Heart’s Desire (Dez)
Dez was born on April 30th, 1999. She became a part of my family on September 1st, 2002 when she was just two years old. I knew I had to bring her home the moment I saw her. She was a big, muscular, beautiful palomino with a white star on her forehead, big brown eyes, and long blond lashes. Dez had the kindest eyes I’d ever seen. I looked to buy many horses, but she had a look in her eyes that made me love her instantly. I didn’t know at the time that our journey together would be bittersweet.
Dez had a heart of gold and she quickly took over as boss mare on the farm. She was kind and gentle, but took her job very seriously. All the other horses knew what the requirements were while living with her. One of the rules…don’t poop were you eat! Anytime one of the other horses would poop where they weren’t supposed to, she herded them to a designated corner. This was an uncharacteristic behavior for a horse, but she wasn’t just any horse. She liked to roll in the mud after it rained, and to lay in the sun on warm sunny days. Playing hide-and-seek with my boys was one of her favorite games. They would run around to the back of the barn and hide, and she wouldn’t give up until she found them. In the winter you could never take off your hat or gloves, because she’d swipe them and disappear. In the summertime she played in the water trough and in the hose, and loved to eat watermelon! I always knew if I wasn’t spending enough time with her. She’d grab the broom, pitchfork, or whatever she could find and run with it. She made me take time to stop and love her. I loved her so…
Dez was diagnosed in 2004 with an illness called PSSM (Polysaccharide Storage Myopathy), and was hospitalized for weeks. During that time, Dez fought her way back to health. The vets explained to me that PSSM is characterized by the abnormal accumulation of sugar (glycogen) stored in the muscles. It causes severe and painful episodes they call “tying up”. It’s like having muscle spasms all over the body. They explained that there was no cure and that she would struggle with the illness the rest of her life. They said she may not live long. I did all I could to keep her well. I had her on a special diet, decreased her stall time, and kept her active. Her struggles continued, but so did her courage.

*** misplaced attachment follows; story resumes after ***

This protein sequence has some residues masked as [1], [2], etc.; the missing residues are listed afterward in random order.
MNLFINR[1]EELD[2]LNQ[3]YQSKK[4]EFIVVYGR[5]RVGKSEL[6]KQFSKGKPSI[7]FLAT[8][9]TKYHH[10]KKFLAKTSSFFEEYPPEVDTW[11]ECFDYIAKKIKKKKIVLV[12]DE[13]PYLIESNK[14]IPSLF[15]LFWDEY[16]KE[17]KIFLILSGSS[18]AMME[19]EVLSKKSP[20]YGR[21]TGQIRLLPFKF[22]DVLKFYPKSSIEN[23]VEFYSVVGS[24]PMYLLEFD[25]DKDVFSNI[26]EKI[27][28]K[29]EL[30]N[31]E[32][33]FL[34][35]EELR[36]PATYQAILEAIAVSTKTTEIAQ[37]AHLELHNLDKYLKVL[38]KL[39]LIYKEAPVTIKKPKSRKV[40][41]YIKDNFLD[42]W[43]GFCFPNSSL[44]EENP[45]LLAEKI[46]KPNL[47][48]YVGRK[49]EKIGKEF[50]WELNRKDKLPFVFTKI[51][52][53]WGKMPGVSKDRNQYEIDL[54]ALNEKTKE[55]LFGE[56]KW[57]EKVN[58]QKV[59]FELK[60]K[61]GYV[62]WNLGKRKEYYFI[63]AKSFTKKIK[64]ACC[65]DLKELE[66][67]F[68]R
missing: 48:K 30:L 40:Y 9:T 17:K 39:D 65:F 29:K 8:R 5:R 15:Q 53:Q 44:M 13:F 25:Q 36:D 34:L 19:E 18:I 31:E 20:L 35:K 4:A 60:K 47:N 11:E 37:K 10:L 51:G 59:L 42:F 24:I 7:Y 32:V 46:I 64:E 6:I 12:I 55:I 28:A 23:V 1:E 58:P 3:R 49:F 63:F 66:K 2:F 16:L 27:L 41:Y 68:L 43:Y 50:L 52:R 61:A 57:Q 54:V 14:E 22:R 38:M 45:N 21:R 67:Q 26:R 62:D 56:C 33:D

It was Dez who rekindled a longtime dream and became an inspiration for The Mustard Seed Farm. The historical meaning of the mustard seed is this: With faith all things are possible. She did Equine Psychotherapy and Equine Assisted Growth and Learning sessions with me. We specialized with families and children having difficulties in their lives. Dez loved everyone. But it was the children with illnesses who gravitated to her. They seemed to have a strong, unspoken bond. She was intuitive and seemed to know just what to do. She helped children heal, to believe in themselves again, and to have hope. Dez was a gift from God. Each day I spent with her was a blessing.
During Dez’s life she taught me so much. I loved to trail ride, but she taught me that loving her and our journey together was more important and better than the “ride”. She taught me to hold on even during the pain, and she taught me how to let go. Dez became seriously ill again in the fall of 2011. I couldn’t watch her suffer any longer. She died on September 3rd. I carry her in my heart every day, and will always cherish the time we spent together. Dez is “The Mustard Seed” and will be remembered forever for her role and inspiration.
Owner & Founder of
The Mustard Seed Farm